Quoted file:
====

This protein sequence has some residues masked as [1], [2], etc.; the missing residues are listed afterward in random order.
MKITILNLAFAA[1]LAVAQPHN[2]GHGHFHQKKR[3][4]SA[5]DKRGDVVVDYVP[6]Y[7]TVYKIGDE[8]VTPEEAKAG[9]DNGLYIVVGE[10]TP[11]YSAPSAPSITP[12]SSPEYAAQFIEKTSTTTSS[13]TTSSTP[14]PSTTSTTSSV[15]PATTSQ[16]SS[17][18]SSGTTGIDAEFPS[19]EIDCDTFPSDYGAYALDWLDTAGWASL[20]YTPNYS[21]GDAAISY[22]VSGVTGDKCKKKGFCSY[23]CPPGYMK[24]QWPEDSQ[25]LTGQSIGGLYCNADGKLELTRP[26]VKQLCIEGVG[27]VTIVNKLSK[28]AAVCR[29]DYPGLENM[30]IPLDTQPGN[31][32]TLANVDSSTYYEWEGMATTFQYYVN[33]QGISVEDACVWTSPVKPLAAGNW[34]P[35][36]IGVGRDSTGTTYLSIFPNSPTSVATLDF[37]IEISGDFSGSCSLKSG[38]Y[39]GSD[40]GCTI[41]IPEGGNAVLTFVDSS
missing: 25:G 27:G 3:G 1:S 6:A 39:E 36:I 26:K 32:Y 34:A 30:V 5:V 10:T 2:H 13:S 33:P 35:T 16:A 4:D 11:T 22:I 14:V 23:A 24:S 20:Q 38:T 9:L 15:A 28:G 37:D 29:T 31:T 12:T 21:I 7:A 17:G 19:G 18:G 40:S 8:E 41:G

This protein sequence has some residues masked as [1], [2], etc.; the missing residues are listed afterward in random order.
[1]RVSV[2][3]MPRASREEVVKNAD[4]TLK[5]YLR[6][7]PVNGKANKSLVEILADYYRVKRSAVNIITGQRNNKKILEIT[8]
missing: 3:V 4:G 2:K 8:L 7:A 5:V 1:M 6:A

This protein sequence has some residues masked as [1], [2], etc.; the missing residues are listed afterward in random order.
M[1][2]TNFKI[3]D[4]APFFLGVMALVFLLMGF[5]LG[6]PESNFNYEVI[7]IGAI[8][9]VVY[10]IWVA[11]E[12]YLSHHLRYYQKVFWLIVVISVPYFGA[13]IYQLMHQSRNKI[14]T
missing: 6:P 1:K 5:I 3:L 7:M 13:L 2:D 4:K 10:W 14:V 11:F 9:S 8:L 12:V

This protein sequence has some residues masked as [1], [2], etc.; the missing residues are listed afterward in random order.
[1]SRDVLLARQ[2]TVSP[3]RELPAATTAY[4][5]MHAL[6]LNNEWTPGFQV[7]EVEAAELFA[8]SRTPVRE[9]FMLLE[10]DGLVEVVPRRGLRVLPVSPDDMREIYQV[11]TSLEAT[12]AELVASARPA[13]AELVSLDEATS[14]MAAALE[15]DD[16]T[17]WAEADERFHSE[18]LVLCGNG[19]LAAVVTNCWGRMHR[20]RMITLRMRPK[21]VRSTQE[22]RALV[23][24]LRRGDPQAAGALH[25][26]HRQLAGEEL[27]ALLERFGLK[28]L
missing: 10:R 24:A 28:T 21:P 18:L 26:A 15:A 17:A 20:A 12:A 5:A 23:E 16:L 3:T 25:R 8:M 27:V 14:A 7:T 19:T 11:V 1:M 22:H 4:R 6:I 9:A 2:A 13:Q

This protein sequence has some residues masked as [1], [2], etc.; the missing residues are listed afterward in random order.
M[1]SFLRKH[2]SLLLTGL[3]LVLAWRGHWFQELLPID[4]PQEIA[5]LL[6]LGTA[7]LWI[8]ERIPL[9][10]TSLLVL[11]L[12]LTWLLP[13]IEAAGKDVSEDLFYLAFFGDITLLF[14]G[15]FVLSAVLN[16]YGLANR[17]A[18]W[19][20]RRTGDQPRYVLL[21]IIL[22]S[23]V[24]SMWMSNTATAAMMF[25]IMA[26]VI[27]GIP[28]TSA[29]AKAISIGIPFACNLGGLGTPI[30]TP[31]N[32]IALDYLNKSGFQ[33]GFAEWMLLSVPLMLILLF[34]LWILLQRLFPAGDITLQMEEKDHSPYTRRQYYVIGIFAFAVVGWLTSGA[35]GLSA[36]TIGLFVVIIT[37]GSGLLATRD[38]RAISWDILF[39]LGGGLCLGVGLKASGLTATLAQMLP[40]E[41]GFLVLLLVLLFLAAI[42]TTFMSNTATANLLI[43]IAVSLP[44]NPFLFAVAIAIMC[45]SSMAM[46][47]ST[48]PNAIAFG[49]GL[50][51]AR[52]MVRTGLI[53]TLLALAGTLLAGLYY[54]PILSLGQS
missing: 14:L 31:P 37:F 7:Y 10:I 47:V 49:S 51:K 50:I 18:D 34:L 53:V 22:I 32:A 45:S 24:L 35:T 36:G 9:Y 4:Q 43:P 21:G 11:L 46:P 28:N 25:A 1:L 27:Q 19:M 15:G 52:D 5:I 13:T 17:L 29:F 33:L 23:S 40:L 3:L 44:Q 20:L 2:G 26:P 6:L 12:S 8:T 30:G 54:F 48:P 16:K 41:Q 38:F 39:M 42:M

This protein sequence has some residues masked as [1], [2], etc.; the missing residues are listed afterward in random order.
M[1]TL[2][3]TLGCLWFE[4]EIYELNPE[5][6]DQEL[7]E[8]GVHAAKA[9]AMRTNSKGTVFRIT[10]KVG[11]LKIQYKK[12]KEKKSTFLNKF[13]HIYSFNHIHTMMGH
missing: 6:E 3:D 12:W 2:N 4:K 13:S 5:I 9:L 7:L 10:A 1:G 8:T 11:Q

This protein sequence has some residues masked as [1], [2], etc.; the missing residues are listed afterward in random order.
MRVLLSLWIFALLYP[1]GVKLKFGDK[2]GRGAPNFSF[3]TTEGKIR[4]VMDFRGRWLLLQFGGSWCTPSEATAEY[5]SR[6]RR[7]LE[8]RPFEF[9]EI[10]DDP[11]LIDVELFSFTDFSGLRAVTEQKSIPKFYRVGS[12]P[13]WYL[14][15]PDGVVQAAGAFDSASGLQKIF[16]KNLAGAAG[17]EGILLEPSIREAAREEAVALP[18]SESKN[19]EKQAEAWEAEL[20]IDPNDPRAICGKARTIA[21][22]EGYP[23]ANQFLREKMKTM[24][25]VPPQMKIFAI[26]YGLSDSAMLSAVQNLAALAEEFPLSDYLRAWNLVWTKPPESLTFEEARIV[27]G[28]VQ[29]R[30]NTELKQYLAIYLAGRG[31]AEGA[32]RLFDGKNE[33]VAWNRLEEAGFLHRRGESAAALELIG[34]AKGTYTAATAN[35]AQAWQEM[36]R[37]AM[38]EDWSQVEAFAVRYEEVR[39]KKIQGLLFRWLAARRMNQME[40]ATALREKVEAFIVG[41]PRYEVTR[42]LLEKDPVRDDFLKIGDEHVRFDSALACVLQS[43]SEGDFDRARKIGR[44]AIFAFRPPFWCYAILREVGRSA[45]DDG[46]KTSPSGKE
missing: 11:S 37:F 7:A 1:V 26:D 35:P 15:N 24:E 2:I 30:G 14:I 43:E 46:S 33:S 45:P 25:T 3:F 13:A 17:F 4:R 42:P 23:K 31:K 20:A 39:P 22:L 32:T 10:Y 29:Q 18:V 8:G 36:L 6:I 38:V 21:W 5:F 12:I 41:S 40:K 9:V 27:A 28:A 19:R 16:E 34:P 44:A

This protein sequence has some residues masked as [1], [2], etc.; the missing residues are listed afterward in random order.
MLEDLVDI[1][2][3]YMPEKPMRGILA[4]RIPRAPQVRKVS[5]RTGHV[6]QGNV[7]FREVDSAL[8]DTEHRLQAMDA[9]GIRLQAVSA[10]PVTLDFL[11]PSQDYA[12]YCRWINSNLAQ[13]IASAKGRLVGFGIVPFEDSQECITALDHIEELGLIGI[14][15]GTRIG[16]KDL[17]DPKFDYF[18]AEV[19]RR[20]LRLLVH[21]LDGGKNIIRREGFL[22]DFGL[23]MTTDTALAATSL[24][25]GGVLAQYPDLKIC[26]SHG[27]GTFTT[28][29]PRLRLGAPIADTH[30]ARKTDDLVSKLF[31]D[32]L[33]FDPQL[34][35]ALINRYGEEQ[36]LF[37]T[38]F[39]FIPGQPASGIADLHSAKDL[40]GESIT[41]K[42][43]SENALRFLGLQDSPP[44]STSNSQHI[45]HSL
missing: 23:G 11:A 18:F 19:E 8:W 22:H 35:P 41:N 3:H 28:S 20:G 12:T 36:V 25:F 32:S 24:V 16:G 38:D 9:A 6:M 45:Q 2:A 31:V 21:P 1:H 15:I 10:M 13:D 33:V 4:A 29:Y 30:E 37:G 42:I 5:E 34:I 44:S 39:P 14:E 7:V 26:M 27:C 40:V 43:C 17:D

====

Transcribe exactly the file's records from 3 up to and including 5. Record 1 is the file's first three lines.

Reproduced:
This protein sequence has some residues masked as [1], [2], etc.; the missing residues are listed afterward in random order.
M[1][2]TNFKI[3]D[4]APFFLGVMALVFLLMGF[5]LG[6]PESNFNYEVI[7]IGAI[8][9]VVY[10]IWVA[11]E[12]YLSHHLRYYQKVFWLIVVISVPYFGA[13]IYQLMHQSRNKI[14]T
missing: 6:P 1:K 5:I 3:L 7:M 13:L 2:D 4:K 10:W 14:V 11:F 9:S 8:L 12:V

This protein sequence has some residues masked as [1], [2], etc.; the missing residues are listed afterward in random order.
[1]SRDVLLARQ[2]TVSP[3]RELPAATTAY[4][5]MHAL[6]LNNEWTPGFQV[7]EVEAAELFA[8]SRTPVRE[9]FMLLE[10]DGLVEVVPRRGLRVLPVSPDDMREIYQV[11]TSLEAT[12]AELVASARPA[13]AELVSLDEATS[14]MAAALE[15]DD[16]T[17]WAEADERFHSE[18]LVLCGNG[19]LAAVVTNCWGRMHR[20]RMITLRMRPK[21]VRSTQE[22]RALV[23][24]LRRGDPQAAGALH[25][26]HRQLAGEEL[27]ALLERFGLK[28]L
missing: 10:R 24:A 28:T 21:P 18:L 26:A 15:A 17:A 20:A 12:A 5:A 23:E 16:L 3:T 25:R 8:M 27:V 14:A 7:T 19:T 11:V 1:M 22:H 4:R 6:I 9:A 2:A 13:Q

This protein sequence has some residues masked as [1], [2], etc.; the missing residues are listed afterward in random order.
M[1]SFLRKH[2]SLLLTGL[3]LVLAWRGHWFQELLPID[4]PQEIA[5]LL[6]LGTA[7]LWI[8]ERIPL[9][10]TSLLVL[11]L[12]LTWLLP[13]IEAAGKDVSEDLFYLAFFGDITLLF[14]G[15]FVLSAVLN[16]YGLANR[17]A[18]W[19][20]RRTGDQPRYVLL[21]IIL[22]S[23]V[24]SMWMSNTATAAMMF[25]IMA[26]VI[27]GIP[28]TSA[29]AKAISIGIPFACNLGGLGTPI[30]TP[31]N[32]IALDYLNKSGFQ[33]GFAEWMLLSVPLMLILLF[34]LWILLQRLFPAGDITLQMEEKDHSPYTRRQYYVIGIFAFAVVGWLTSGA[35]GLSA[36]TIGLFVVIIT[37]GSGLLATRD[38]RAISWDILF[39]LGGGLCLGVGLKASGLTATLAQMLP[40]E[41]GFLVLLLVLLFLAAI[42]TTFMSNTATANLLI[43]IAVSLP[44]NPFLFAVAIAIMC[45]SSMAM[46][47]ST[48]PNAIAFG[49]GL[50][51]AR[52]MVRTGLI[53]TLLALAGTLLAGLYY[54]PILSLGQS
missing: 14:L 31:P 37:F 7:Y 10:I 47:V 49:S 51:K 50:I 18:D 34:L 53:V 22:I 32:A 45:S 24:L 35:T 36:G 9:Y 4:Q 43:P 21:G 11:L 46:P 28:N 25:A 1:L 27:Q 19:M 15:G 52:D 5:I 13:T 17:L 29:F 33:L 23:S 40:L 3:L 44:Q 20:L 2:G 26:P 6:L 12:S 8:T 30:G 54:F 48:P 16:K 41:Q 38:F 39:M 42:M